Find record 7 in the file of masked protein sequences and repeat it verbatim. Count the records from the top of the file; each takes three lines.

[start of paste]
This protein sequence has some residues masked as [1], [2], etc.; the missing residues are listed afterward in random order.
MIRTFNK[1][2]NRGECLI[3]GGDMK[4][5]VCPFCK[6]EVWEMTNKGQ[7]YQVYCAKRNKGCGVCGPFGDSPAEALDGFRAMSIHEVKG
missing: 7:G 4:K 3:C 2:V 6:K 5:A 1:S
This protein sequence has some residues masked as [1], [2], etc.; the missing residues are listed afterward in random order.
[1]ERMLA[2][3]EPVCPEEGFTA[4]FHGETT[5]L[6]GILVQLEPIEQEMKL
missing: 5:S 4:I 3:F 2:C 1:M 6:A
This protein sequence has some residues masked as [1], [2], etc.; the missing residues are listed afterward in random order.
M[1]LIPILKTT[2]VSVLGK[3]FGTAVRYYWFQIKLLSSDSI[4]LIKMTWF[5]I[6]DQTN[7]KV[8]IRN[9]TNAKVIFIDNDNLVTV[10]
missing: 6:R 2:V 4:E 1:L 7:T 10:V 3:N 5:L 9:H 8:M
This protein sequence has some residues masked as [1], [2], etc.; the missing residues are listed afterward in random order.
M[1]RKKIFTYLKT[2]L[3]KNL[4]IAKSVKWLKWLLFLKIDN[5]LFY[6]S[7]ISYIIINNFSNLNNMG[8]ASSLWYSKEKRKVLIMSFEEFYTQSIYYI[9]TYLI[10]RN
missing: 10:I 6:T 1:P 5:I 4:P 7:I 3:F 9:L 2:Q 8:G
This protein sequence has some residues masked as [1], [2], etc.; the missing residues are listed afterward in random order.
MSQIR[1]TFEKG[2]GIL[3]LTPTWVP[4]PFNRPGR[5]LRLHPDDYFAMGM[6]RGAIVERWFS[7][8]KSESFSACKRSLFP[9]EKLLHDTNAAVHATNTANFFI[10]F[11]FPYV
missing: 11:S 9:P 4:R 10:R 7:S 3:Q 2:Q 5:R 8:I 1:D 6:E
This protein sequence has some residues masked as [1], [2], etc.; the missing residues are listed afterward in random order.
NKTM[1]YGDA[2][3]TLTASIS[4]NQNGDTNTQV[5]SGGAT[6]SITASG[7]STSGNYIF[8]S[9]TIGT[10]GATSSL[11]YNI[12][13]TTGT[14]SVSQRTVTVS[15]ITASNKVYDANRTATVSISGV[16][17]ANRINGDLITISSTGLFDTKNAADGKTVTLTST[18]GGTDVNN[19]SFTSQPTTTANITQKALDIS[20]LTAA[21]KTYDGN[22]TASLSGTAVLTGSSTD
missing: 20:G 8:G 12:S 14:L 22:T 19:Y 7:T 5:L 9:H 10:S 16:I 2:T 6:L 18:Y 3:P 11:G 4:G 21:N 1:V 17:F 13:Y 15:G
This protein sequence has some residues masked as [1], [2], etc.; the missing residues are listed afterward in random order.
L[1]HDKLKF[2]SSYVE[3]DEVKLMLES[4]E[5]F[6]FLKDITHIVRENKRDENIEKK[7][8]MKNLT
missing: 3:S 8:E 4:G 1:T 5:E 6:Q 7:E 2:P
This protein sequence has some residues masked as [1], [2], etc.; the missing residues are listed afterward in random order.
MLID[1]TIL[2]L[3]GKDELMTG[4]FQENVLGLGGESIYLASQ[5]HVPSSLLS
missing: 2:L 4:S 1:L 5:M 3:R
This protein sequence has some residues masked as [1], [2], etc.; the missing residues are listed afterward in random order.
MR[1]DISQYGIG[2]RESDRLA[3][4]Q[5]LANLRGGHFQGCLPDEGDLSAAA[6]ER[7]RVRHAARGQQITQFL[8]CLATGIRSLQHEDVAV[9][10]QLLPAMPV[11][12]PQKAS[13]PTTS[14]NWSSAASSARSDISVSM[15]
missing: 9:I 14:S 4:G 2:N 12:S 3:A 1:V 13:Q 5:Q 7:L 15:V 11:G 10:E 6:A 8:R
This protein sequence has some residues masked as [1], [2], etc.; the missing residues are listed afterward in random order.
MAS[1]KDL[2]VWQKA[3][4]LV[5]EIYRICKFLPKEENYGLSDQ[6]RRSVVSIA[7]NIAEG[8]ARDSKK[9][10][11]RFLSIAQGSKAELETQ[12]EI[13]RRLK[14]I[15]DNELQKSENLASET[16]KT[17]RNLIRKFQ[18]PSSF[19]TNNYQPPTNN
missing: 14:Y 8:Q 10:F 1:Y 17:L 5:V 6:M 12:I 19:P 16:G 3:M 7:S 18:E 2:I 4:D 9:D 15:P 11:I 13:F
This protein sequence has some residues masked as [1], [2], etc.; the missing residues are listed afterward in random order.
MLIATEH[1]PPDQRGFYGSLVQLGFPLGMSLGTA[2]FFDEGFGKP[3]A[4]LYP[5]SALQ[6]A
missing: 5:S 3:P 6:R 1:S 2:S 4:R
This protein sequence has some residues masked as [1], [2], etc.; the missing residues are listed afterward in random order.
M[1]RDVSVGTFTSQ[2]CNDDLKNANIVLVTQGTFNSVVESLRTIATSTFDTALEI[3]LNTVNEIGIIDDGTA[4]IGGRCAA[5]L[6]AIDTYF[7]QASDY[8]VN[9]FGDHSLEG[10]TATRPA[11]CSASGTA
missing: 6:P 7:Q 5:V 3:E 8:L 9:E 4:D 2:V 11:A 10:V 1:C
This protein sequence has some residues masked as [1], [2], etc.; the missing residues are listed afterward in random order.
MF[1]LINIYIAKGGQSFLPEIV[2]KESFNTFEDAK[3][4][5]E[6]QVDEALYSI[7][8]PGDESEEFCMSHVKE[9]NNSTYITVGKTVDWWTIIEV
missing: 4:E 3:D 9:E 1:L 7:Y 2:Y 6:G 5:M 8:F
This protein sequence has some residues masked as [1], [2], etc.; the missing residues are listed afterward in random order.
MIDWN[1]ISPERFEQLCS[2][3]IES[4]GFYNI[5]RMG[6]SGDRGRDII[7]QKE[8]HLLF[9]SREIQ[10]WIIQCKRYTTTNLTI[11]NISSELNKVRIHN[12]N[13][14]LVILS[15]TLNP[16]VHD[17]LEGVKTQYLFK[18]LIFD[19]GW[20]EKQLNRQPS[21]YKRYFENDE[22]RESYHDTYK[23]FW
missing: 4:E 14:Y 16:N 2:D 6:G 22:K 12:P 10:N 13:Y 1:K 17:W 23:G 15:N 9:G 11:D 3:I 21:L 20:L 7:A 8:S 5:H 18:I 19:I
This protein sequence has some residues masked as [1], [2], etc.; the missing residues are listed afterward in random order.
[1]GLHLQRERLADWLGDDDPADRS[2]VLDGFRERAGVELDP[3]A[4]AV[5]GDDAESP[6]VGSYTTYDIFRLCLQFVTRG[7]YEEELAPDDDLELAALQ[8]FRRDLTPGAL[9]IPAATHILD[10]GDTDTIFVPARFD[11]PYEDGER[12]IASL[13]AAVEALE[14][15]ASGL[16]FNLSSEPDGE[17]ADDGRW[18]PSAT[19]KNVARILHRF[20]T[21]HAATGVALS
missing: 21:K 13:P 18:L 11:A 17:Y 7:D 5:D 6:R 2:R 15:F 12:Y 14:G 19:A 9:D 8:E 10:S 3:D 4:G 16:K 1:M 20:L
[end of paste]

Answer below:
This protein sequence has some residues masked as [1], [2], etc.; the missing residues are listed afterward in random order.
L[1]HDKLKF[2]SSYVE[3]DEVKLMLES[4]E[5]F[6]FLKDITHIVRENKRDENIEKK[7][8]MKNLT
missing: 3:S 8:E 4:G 1:T 5:E 6:Q 7:E 2:P